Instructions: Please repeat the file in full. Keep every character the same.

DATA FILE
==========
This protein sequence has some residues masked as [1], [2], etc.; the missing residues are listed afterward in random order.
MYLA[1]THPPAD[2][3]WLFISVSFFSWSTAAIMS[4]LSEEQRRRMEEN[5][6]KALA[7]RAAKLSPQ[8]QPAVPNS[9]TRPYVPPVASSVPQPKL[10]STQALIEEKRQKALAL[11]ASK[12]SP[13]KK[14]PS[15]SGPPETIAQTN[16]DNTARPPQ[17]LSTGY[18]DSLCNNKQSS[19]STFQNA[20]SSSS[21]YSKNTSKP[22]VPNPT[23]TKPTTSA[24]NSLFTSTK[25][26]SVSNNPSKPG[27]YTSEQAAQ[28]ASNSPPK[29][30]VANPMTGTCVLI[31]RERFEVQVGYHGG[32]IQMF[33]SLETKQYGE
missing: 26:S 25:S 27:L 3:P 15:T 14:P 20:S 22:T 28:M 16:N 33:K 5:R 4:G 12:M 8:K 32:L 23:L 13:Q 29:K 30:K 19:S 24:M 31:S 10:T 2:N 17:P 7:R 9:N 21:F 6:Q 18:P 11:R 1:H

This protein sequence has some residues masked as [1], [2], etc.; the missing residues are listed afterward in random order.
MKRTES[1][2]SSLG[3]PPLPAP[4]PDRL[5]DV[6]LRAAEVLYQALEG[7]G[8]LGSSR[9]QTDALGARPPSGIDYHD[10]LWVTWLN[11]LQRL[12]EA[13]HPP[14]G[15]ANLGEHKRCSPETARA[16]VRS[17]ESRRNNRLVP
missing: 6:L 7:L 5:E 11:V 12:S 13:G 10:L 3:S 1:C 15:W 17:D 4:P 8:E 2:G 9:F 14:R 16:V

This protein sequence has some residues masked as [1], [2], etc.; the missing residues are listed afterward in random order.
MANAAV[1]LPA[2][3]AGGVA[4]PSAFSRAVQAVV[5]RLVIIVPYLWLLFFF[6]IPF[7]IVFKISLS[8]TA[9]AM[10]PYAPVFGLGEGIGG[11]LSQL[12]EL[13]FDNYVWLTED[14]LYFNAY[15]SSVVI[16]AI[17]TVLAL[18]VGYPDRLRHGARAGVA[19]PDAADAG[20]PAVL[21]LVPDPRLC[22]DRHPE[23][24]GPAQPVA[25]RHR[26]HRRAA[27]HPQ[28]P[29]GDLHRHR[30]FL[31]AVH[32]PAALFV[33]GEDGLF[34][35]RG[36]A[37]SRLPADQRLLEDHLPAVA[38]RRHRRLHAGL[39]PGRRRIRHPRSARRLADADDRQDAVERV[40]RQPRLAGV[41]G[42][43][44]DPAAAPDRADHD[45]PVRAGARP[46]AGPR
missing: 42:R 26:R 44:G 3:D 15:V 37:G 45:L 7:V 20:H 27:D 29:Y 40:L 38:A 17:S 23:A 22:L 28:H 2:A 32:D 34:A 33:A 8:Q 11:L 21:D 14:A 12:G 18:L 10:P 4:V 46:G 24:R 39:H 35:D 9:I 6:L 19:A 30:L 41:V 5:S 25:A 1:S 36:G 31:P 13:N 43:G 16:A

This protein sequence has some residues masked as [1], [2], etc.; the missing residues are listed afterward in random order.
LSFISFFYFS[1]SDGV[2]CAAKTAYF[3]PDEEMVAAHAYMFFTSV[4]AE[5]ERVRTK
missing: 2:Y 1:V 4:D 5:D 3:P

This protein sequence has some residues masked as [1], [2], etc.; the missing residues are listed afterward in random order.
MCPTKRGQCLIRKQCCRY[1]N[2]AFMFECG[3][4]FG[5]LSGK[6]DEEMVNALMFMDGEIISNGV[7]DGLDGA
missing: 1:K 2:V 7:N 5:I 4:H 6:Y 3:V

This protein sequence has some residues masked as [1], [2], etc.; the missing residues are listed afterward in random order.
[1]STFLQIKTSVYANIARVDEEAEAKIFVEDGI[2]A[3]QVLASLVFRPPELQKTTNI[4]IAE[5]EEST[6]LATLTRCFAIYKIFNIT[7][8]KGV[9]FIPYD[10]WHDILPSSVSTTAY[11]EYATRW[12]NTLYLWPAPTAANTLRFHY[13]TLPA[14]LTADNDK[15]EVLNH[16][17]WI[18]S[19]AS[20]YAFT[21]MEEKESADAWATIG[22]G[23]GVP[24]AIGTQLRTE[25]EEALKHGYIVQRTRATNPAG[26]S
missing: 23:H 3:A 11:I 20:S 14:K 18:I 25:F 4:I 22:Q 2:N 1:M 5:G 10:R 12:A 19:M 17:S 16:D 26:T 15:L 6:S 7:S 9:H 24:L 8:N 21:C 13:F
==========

This protein sequence has some residues masked as [1], [2], etc.; the missing residues are listed afterward in random order.
MYLA[1]THPPAD[2][3]WLFISVSFFSWSTAAIMS[4]LSEEQRRRMEEN[5][6]KALA[7]RAAKLSPQ[8]QPAVPNS[9]TRPYVPPVASSVPQPKL[10]STQALIEEKRQKALAL[11]ASK[12]SP[13]KK[14]PS[15]SGPPETIAQTN[16]DNTARPPQ[17]LSTGY[18]DSLCNNKQSS[19]STFQNA[20]SSSS[21]YSKNTSKP[22]VPNPT[23]TKPTTSA[24]NSLFTSTK[25][26]SVSNNPSKPG[27]YTSEQAAQ[28]ASNSPPK[29][30]VANPMTGTCVLI[31]RERFEVQVGYHGG[32]IQMF[33]SLETKQYGE
missing: 26:S 25:S 27:L 3:P 15:T 14:P 20:S 22:T 28:M 16:N 33:K 5:R 4:G 12:M 8:K 32:L 23:L 13:Q 29:K 30:K 19:S 24:M 31:S 10:T 2:N 17:P 7:R 9:N 21:F 6:Q 18:P 11:R 1:H

This protein sequence has some residues masked as [1], [2], etc.; the missing residues are listed afterward in random order.
MKRTES[1][2]SSLG[3]PPLPAP[4]PDRL[5]DV[6]LRAAEVLYQALEG[7]G[8]LGSSR[9]QTDALGARPPSGIDYHD[10]LWVTWLN[11]LQRL[12]EA[13]HPP[14]G[15]ANLGEHKRCSPETARA[16]VRS[17]ESRRNNRLVP
missing: 6:L 7:L 5:E 11:V 12:S 13:G 10:L 3:S 1:C 15:W 17:D 4:P 8:E 2:G 9:F 14:R 16:V

This protein sequence has some residues masked as [1], [2], etc.; the missing residues are listed afterward in random order.
MANAAV[1]LPA[2][3]AGGVA[4]PSAFSRAVQAVV[5]RLVIIVPYLWLLFFF[6]IPF[7]IVFKISLS[8]TA[9]AM[10]PYAPVFGLGEGIGG[11]LSQL[12]EL[13]FDNYVWLTED[14]LYFNAY[15]SSVVI[16]AI[17]TVLAL[18]VGYPDRLRHGARAGVA[19]PDAADAG[20]PAVL[21]LVPDPRLC[22]DRHPE[23][24]GPAQPVA[25]RHR[26]HRRAA[27]HPQ[28]P[29]GDLHRHR[30]FL[31]AVH[32]PAALFV[33]GEDGLF[34][35]RG[36]A[37]SRLPADQRLLEDHLPAVA[38]RRHRRLHAGL[39]PGRRRIRHPRSARRLADADDRQDAVERV[40]RQPRLAGV[41]G[42][43][44]DPAAAPDRADHD[45]PVRAGARP[46]AGPR
missing: 42:R 26:R 44:G 3:D 15:V 37:G 45:L 7:V 20:H 27:D 29:Y 40:L 38:A 17:S 23:A 22:L 28:H 2:A 32:D 34:A 33:A 8:Q 11:L 21:D 14:A 12:G 18:L 10:P 4:V 46:G 24:R 39:H 35:D 9:I 6:L 19:A 30:L 41:V 5:S 25:A 1:S 36:G 31:P 13:N 43:G 16:A

This protein sequence has some residues masked as [1], [2], etc.; the missing residues are listed afterward in random order.
LSFISFFYFS[1]SDGV[2]CAAKTAYF[3]PDEEMVAAHAYMFFTSV[4]AE[5]ERVRTK
missing: 2:Y 1:V 4:D 5:D 3:P

This protein sequence has some residues masked as [1], [2], etc.; the missing residues are listed afterward in random order.
MCPTKRGQCLIRKQCCRY[1]N[2]AFMFECG[3][4]FG[5]LSGK[6]DEEMVNALMFMDGEIISNGV[7]DGLDGA
missing: 1:K 2:V 7:N 5:I 4:H 6:Y 3:V

This protein sequence has some residues masked as [1], [2], etc.; the missing residues are listed afterward in random order.
[1]STFLQIKTSVYANIARVDEEAEAKIFVEDGI[2]A[3]QVLASLVFRPPELQKTTNI[4]IAE[5]EEST[6]LATLTRCFAIYKIFNIT[7][8]KGV[9]FIPYD[10]WHDILPSSVSTTAY[11]EYATRW[12]NTLYLWPAPTAANTLRFHY[13]TLPA[14]LTADNDK[15]EVLNH[16][17]WI[18]S[19]AS[20]YAFT[21]MEEKESADAWATIG[22]G[23]GVP[24]AIGTQLRTE[25]EEALKHGYIVQRTRATNPAG[26]S
missing: 23:H 3:A 11:I 20:S 14:K 18:I 25:F 4:I 22:Q 2:N 1:M 5:G 10:R 12:A 19:M 17:S 16:D 26:T 15:L 6:S 7:S 9:H 24:L 8:N 21:C 13:F